Retail and FMCG Placements, Internships & Work Experience 2019
This is our guide to work experience in retail & FMCG
How big is the retail sector? It’s massive and gargantuan; so big in fact, consumer spending makes up half of the UK's gross domestic product (GDP). As such, the industry is a crucial cog in the national economy, with over 3.3 million people employed in retail in the UK.
As a result, there are wide opportunities to get undergraduate work experience in retail and FMCG (fast-moving consumer goods). All head offices of major retail companies will have roles across a variety of industries, from financial to design, HR to marketing. There really is something for everyone.
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Top Retail & FMCG Placement & Internship Jobs
What is retail?
What is the retail sector? Take a moment and look at the sandals you’ve got on, the clothes you’re wearing, the sandwich you had for lunch - all are products of the retail sector. Practically every product we interact with in our daily lives can be attributed to retailers and consumers.
There are a wide-range of roles on offer in retail, such as...
A buyer’s role is to find new and inventive suppliers and negotiate the purchase of their products. Often they will also be responsible for the delivery, whether that be to the store or warehouse.
Merchandisers work behind the scenes, and are responsible for what products and goods are on display on the shop floor in different periods. Their purpose is to maximise value and profits of stock.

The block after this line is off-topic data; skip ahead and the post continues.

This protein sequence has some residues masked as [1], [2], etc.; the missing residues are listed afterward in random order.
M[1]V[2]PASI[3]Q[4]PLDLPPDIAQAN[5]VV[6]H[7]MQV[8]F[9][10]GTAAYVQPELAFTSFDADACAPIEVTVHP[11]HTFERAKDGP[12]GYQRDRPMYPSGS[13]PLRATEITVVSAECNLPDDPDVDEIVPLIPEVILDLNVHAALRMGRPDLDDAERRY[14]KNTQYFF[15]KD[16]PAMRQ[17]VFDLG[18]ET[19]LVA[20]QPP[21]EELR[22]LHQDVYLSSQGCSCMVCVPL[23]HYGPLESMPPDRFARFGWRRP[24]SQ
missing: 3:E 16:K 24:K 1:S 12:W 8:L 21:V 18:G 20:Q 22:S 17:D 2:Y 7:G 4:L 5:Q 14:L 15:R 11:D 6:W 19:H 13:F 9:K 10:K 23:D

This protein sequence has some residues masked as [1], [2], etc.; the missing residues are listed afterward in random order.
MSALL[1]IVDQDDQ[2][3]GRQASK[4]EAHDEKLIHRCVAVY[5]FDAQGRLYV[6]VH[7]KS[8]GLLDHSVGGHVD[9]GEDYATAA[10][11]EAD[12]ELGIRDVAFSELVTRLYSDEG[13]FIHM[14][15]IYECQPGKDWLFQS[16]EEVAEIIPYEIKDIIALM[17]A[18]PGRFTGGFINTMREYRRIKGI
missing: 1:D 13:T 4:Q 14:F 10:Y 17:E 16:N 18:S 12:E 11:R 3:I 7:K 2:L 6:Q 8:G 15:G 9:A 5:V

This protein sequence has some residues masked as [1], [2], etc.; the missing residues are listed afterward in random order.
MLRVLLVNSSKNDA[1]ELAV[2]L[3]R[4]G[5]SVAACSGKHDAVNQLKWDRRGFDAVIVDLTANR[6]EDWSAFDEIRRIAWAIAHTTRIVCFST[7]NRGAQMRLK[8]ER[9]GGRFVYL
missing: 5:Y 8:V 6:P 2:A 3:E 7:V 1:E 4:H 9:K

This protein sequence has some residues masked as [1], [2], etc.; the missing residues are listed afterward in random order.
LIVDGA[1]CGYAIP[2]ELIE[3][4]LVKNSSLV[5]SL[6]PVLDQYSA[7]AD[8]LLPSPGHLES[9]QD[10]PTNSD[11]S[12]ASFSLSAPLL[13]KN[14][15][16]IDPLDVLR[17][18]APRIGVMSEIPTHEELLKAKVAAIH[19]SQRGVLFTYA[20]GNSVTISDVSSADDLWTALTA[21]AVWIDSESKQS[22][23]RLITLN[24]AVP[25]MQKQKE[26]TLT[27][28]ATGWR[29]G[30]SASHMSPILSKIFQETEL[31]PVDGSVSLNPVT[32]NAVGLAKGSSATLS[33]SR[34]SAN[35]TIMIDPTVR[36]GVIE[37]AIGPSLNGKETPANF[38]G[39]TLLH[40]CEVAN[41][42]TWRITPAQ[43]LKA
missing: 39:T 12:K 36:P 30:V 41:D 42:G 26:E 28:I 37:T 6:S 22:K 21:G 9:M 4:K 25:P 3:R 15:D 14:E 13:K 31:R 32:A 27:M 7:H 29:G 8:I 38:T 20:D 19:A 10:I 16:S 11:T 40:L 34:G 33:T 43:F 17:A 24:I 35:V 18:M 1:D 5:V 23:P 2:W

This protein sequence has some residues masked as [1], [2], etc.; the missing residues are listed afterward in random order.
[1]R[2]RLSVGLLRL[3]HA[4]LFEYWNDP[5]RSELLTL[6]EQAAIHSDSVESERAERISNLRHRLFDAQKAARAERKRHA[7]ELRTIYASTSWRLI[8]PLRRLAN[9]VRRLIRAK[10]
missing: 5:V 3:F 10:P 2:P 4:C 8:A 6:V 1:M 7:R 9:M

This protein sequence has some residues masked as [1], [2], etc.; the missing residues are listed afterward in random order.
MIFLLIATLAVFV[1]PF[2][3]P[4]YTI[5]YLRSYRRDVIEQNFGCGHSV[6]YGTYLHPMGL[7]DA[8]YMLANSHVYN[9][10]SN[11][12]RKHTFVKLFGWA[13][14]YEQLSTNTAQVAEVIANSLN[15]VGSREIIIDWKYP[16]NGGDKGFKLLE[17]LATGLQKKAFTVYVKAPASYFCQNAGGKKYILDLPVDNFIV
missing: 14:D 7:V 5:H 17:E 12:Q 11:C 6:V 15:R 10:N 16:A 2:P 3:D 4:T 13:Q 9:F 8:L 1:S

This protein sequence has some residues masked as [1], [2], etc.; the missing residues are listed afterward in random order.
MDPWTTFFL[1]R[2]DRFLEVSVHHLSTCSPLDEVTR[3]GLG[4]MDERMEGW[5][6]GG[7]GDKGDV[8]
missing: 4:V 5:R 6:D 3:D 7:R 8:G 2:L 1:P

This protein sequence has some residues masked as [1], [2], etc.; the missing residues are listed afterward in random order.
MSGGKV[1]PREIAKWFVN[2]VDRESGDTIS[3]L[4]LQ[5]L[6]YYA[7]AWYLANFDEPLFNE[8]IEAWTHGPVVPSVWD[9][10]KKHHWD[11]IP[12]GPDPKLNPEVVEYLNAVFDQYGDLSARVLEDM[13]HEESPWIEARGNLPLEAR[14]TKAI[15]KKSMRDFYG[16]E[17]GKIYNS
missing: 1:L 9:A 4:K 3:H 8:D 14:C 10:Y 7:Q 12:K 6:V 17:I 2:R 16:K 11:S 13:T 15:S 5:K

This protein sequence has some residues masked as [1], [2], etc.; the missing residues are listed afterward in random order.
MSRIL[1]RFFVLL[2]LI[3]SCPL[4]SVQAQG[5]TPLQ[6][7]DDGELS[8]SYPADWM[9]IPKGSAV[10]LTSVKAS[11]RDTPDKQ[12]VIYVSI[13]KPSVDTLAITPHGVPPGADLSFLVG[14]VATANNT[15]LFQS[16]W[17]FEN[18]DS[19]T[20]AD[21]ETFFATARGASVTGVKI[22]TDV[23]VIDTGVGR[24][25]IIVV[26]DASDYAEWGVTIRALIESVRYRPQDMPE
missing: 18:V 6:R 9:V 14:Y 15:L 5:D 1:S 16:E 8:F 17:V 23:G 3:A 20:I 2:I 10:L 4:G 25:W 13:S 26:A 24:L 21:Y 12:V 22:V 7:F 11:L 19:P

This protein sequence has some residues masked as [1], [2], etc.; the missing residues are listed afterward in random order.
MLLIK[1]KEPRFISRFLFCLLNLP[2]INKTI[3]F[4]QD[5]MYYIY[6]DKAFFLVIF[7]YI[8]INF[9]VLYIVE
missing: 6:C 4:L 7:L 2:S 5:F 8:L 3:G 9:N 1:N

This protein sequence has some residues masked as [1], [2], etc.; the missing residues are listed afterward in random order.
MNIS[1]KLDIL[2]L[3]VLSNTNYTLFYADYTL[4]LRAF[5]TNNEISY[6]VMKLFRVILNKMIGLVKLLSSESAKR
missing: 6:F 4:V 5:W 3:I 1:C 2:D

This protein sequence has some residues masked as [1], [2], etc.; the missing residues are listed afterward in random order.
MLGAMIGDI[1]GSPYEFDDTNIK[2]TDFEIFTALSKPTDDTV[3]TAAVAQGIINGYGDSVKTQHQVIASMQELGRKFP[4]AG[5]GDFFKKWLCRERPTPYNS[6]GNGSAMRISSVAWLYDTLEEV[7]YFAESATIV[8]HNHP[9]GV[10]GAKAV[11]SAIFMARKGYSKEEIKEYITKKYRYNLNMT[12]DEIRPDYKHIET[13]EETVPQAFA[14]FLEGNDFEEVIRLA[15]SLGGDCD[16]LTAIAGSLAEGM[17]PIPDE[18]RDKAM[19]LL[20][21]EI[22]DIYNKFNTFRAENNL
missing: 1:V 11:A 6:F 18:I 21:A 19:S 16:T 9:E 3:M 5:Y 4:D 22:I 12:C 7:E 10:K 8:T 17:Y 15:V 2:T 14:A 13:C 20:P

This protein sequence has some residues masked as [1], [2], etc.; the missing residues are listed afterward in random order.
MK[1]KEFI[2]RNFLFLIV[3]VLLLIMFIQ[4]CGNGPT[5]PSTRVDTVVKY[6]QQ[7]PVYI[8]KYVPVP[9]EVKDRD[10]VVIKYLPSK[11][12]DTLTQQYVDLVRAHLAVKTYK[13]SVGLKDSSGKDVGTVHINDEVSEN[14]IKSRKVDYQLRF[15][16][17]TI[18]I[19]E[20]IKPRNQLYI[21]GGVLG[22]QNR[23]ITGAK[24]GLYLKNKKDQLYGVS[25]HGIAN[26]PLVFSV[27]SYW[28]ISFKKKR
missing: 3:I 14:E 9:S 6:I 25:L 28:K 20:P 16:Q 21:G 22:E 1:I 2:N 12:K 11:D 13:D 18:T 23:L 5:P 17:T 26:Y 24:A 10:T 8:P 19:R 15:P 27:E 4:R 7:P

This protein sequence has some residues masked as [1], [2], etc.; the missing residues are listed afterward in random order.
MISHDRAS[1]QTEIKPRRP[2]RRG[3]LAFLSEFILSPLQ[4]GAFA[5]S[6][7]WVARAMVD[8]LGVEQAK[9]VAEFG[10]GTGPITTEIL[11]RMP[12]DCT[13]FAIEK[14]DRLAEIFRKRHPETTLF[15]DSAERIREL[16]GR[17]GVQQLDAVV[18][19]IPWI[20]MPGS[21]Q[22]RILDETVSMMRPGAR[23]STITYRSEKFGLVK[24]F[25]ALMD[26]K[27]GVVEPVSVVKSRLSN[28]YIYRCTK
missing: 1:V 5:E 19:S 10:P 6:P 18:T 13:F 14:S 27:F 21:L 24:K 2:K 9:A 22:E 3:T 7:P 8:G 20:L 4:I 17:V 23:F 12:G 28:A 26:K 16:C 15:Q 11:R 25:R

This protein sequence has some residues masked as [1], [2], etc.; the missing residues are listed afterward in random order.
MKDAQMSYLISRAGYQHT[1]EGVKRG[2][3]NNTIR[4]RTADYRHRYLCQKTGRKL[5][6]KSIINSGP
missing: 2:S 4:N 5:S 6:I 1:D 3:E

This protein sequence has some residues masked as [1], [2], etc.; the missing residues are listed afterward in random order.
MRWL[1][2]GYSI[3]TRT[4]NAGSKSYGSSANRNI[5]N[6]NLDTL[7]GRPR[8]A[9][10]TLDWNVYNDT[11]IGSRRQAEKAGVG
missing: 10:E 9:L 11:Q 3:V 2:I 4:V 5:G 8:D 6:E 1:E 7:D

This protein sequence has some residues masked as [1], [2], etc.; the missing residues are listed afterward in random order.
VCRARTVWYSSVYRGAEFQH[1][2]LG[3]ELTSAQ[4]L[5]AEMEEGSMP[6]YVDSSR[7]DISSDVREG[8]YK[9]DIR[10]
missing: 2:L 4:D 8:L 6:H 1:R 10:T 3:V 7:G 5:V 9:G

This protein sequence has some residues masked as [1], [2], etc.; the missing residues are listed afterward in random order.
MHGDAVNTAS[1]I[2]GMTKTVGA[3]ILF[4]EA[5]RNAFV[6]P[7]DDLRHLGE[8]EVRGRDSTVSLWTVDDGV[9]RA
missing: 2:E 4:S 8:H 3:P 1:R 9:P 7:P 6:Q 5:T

Retail managers are in a senior position, responsible with the day-to-day running of the store, or specific departments. They will constantly have their eyes on the day’s sales targets, ensuring high levels of customer service are maintained.
"In 2018, Retail offered one of the most generous graduate salaries, with an average of £35,000. This beats other top industries such as Banking, Consultancy, IT and Media. This is up 2.9% since 2017.” High Fliers: The Graduate Market in 2018
What is FMCG?
The fast-moving consumer goods sector covers all the fun household products you buy in the pharmacy or supermarket. Think Boots and Sainsburys. It’s fast-moving because items are low cost, high volume and fly off the shelves. FMCG are your minty toothpaste, soap, toilet roll, deodorant, bleach, all of your cosmetics and fragrances. Everything that you use and rely on on a daily basis is a product of this sector.
The FMCG sector is one of the largest in the business world. Unlike many other industries that are service-orientated, FMCG is a highly-profitable sector operating on a global scale.
FMCG companies like Coca-Cola, Nestle and L'Oréal are mainstays of Forbes’ most valuable global brands list, while the Food and Drink Federation says the industry will need tens of thousands more workers by 2019.